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Soils 2017, 1(1), 4; doi:10.3390/soils1010004

Molecular and Microscopic Insights into the Formation of Soil Organic Matter in a Red Pine Rhizosphere

1
Environmental Molecular Sciences Laboratory, Pacific Northwest National Laboratory, Richland, WA 99352, USA
2
Biological Sciences Division, Pacific Northwest National Laboratory, Richland, WA 99352, USA
3
Department of Soil and Water Systems, University of Idaho, Moscow, ID 83844, USA
4
School of Environment and Energy, South China University of Technology, Guangdong 510006, China
5
USDA-ARS, Wheat Health, Genetics and Quality Research Unit, Washington State University, Pullman, WA 99164, USA
6
Department of Crop & Soil Sciences, Washington State University, Pullman, WA 99164, USA
7
School of the Environment, Washington State University, Pullman, WA 99164, USA
*
Author to whom correspondence should be addressed.
Received: 15 June 2017 / Revised: 23 August 2017 / Accepted: 24 August 2017 / Published: 26 August 2017
(This article belongs to the Special Issue Rhizosphere Processes)
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Abstract

Microbially-derived carbon inputs to soils play an important role in forming soil organic matter (SOM), but detailed knowledge of basic mechanisms of carbon (C) cycling, such as stabilization of organic C compounds originating from rhizodeposition, is scarce. This study aimed to investigate the stability of rhizosphere-produced carbon components in a model laboratory mesocosm of Pinus resinosa grown in a designed mineral soil mix with limited nutrients. We utilized a suite of advanced imaging and molecular techniques to obtain a molecular-level identification of newly-formed SOM compounds, and considered implications regarding their degree of long-term persistence. The microbes in this controlled, nutrient-limited system, without pre-existing organic matter, produced extracellular polymeric substances that formed associations with nutrient-bearing minerals and contributed to the microbial mineral weathering process. Electron microscopy revealed unique ultrastructural residual signatures of biogenic C compounds, and the increased presence of an amorphous organic phase associated with the mineral phase was evidenced by X-ray diffraction. These findings provide insight into the formation of SOM products in ecosystems, and show that the plant- and microbially-derived material associated with mineral matrices may be important components in current soil carbon models. View Full-Text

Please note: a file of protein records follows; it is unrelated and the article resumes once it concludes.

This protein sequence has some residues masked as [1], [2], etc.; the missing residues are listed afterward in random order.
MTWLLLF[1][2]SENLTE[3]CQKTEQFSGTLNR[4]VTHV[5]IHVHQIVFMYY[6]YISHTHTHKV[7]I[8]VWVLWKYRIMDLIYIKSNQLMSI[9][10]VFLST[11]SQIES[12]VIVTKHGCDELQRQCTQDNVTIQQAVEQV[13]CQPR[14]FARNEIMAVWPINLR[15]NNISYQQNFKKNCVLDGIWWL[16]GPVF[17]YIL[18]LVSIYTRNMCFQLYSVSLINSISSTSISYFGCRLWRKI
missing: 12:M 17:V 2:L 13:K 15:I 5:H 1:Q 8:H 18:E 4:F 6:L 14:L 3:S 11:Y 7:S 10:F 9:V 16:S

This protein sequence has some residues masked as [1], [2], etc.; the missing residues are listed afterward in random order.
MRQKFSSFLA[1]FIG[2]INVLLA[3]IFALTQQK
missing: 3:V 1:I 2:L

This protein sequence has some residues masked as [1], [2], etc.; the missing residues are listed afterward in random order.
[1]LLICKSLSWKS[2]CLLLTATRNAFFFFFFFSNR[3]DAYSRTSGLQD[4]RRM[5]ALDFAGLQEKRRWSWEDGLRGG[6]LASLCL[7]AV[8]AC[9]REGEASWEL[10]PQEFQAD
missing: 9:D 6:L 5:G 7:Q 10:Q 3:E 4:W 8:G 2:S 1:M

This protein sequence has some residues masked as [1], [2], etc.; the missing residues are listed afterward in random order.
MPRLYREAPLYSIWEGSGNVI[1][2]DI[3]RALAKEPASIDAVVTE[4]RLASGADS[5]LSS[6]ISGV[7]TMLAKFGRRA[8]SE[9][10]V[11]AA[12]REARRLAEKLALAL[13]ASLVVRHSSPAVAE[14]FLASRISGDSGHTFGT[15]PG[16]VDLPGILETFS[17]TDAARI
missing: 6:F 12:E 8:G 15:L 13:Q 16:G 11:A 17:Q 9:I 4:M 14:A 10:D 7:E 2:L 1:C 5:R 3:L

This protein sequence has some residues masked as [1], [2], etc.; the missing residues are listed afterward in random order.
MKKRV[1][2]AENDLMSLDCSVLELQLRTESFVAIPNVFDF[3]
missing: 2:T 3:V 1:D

Keywords: rhizosphere; soil organic matter; soil microbiome; 16S sequencing; mineral weathering; Fourier-transform ion cyclotron resonance mass spectrometry; electron microscopy; mineral-organic associations; carbon cycle rhizosphere; soil organic matter; soil microbiome; 16S sequencing; mineral weathering; Fourier-transform ion cyclotron resonance mass spectrometry; electron microscopy; mineral-organic associations; carbon cycle
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This is an open access article distributed under the Creative Commons Attribution License which permits unrestricted use, distribution, and reproduction in any medium, provided the original work is properly cited. (CC BY 4.0).

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MDPI and ACS Style

Dohnalkova, A.C.; Tfaily, M.M.; Smith, A.P.; Chu, R.K.; Crump, A.R.; Brislawn, C.J.; Varga, T.; Shi, Z.; Thomashow, L.S.; Harsh, J.B.; Keller, C.K. Molecular and Microscopic Insights into the Formation of Soil Organic Matter in a Red Pine Rhizosphere. Soils 2017, 1, 4.

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